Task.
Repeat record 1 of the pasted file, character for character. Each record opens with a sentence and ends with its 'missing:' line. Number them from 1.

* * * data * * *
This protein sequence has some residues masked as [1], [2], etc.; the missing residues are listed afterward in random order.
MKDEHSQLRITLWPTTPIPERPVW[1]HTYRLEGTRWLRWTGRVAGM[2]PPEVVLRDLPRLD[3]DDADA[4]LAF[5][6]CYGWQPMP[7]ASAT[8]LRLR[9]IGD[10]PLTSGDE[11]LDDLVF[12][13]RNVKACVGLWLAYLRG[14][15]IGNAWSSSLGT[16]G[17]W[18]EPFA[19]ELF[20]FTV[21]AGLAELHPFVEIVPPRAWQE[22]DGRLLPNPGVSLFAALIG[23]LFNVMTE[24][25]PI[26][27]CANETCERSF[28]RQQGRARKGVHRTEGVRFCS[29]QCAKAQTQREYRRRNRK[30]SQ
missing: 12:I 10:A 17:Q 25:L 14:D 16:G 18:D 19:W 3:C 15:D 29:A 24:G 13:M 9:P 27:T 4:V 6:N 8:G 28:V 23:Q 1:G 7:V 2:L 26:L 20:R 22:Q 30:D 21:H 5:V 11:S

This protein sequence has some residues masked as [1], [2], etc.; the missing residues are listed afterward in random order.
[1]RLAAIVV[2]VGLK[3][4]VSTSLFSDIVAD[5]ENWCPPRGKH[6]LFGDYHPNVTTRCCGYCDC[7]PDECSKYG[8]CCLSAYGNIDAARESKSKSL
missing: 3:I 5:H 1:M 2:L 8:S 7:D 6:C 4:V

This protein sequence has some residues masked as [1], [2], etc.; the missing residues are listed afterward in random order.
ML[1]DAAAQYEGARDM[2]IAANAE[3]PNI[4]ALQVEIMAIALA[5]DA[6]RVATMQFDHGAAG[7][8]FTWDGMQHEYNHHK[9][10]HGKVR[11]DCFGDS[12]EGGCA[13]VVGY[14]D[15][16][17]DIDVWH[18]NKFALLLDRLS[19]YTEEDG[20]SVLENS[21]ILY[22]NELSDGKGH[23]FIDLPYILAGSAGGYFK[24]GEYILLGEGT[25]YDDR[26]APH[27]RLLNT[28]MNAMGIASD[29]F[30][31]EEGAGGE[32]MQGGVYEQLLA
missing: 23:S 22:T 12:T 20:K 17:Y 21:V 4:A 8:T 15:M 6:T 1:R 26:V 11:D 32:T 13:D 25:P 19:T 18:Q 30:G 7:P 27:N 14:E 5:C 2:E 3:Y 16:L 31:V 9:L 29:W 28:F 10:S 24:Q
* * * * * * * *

This protein sequence has some residues masked as [1], [2], etc.; the missing residues are listed afterward in random order.
MKDEHSQLRITLWPTTPIPERPVW[1]HTYRLEGTRWLRWTGRVAGM[2]PPEVVLRDLPRLD[3]DDADA[4]LAF[5][6]CYGWQPMP[7]ASAT[8]LRLR[9]IGD[10]PLTSGDE[11]LDDLVF[12][13]RNVKACVGLWLAYLRG[14][15]IGNAWSSSLGT[16]G[17]W[18]EPFA[19]ELF[20]FTV[21]AGLAELHPFVEIVPPRAWQE[22]DGRLLPNPGVSLFAALIG[23]LFNVMTE[24][25]PI[26][27]CANETCERSF[28]RQQGRARKGVHRTEGVRFCS[29]QCAKAQTQREYRRRNRK[30]SQ
missing: 12:I 10:A 17:Q 25:L 14:D 16:G 18:D 19:W 3:C 15:D 29:A 24:G 13:M 9:P 27:T 4:V 6:N 8:G 28:V 23:Q 1:G 7:V 2:L 26:L 20:R 22:Q 30:D 21:H 5:V 11:S